- Embracing technology. COVID thrusted us into a virtual world. Our new normal is having virtual communication with our teams, vendors, and clients. This is a change that will continue long after COVID has subsided and not a terrible one at that! Meeting virtually is time efficient and convenient. Consumers are quickly taking to virtual meetings, and businesses save time and overhead expenses by utilizing virtual meetings.
- Working with a virtual team. At some point, you’ve likely had to close your brick and mortar doors and operate 100% virtual. Pre-COVID, a lot of business owners were hesitant to work with remote teams and outsourcing to remote workers because they were so comfortable with the traditional in-person alternative. Come to find out, there are a lot more opportunities when you consider remote teams. In fact, remote workers are more productive when there’s no coffee station to gather around. There are also less “quick” interruptions. While managing a remote team has its unique challenges, they are easily overcome.
- Internal operations. When COVID hit, every high performing industry leader suggested the same thing. Focus on what you CAN do right now. Get to those lists of things you’ve been wanting to do forever, but never had the time for. Get your standard operating procedures (SOP) on paper, define the roles and responsibilities of each of your team members, define your own roles and responsibilities and start delegating work that can be delegated. The list of things you can do with downtime when you’re a business owner is endless. Internal standard operating procedures are how people can own a business and be out of the office for a month without operations skipping a beat. What all do you still need in place to be able to do that?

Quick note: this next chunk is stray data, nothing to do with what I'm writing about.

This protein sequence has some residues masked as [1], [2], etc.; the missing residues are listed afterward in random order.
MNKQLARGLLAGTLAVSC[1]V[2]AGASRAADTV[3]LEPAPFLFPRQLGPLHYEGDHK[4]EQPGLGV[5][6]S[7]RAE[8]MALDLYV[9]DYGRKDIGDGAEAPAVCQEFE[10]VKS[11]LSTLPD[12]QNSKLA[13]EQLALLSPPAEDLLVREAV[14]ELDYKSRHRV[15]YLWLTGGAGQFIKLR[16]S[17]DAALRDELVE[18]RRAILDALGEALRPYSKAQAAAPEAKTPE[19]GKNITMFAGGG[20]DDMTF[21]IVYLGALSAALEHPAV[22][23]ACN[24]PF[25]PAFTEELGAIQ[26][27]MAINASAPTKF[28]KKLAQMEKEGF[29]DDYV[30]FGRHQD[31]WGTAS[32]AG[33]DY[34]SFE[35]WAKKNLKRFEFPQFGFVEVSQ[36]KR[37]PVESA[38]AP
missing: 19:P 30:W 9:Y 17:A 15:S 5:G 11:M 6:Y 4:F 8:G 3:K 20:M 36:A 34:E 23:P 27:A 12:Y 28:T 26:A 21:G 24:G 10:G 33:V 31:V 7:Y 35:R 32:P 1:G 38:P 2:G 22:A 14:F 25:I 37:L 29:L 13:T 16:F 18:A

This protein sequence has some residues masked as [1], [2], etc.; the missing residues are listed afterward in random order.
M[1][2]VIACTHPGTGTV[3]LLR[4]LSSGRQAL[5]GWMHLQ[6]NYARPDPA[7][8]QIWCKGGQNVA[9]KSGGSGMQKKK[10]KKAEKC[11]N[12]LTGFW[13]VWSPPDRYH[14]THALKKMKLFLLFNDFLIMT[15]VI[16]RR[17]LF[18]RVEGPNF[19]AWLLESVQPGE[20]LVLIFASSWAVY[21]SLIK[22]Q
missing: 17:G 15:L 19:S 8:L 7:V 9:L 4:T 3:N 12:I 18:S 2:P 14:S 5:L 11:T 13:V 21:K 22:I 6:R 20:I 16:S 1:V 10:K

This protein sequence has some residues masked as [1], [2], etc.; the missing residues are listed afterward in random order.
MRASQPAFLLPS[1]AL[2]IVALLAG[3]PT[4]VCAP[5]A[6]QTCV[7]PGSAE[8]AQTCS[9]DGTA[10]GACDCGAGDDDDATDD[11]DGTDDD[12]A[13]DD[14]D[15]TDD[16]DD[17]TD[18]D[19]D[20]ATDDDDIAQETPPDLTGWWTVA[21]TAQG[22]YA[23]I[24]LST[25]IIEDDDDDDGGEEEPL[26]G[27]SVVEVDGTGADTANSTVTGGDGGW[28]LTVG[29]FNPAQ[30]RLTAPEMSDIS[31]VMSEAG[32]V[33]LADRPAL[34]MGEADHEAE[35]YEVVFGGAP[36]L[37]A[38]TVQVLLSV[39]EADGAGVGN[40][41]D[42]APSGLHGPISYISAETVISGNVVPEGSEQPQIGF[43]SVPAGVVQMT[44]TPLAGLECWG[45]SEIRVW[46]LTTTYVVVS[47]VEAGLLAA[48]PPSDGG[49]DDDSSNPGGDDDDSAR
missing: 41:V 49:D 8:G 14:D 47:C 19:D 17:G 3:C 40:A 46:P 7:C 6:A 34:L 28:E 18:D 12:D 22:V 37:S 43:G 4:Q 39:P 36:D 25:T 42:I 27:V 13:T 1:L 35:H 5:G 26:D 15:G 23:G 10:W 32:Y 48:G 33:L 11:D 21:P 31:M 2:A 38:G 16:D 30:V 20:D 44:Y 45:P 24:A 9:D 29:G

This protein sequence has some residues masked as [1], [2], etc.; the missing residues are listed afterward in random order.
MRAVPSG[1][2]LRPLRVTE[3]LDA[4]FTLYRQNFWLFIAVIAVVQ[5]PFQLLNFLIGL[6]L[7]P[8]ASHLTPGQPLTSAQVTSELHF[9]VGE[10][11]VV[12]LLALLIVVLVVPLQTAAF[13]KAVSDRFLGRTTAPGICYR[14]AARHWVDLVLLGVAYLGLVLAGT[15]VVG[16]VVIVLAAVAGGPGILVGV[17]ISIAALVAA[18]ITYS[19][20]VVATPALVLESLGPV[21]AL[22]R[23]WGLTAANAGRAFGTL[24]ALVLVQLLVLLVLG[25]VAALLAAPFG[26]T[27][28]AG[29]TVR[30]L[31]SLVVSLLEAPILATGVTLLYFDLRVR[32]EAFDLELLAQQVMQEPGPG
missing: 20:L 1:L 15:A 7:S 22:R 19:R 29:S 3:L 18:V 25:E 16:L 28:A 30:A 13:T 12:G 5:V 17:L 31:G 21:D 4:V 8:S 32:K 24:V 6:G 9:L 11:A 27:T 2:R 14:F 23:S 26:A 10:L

- If you cannot shift quickly, you’ve got some work to do. Dine-in restaurants who were going to survive COVID had to adapt, and quickly. When in-person dining shut down, restaurants had a choice. Adapt or die. Those who chose to adapt quickly set themselves up for pick up and delivery. They redesigned their website so that customers could place orders easily online and schedule a pickup. They optimized their technology and adjusted their internal operations to create a fluid process so that people could still order while complying with local regulations. You must be like these restaurants.
Lessons to Take With You in 2021
Your business is a direct reflection of you. Your strengths, weaknesses, habits and mindset, all that is you spills over into your business, both good and bad. A wise business owner understands this and is willing to step out of their comfort zone regularly. Adaptability is the essence of business ownership. Businesses who do not have the ability to adapt quickly will fade quickly when the landscape shifts. When COVID hit, the innovative business owners got to work. They understood what they could control and what they couldn’t. They managed what they couldn’t control the best they could and focused their attention on the things that they could control and work on. Things like internal operations, standard operating procedures, adapting to virtual operations, and nurturing their teams and clients.
1. Call your shots
“It’s not about waiting for the storm to pass; it’s about learning to dance in the rain.” ~ Vivian Greene.
Don’t let COVID kill your dreams. I’m willing to bet that since COVID hit, you’ve given much less thought to your dreams than being in a state of reaction and worry. Focus back in on the vision you have for your business, the people in it, and the customers you serve. Get clear about what it is you’re doing, how you’re doing it, and what direction you’re moving in. The last major crisis we experienced was in 2008. I’ve personally spoken with quite a few of these individuals who survived and thrived. Their advice was to simply stay the course.2. Recognize what you can’t control and optimize what you can control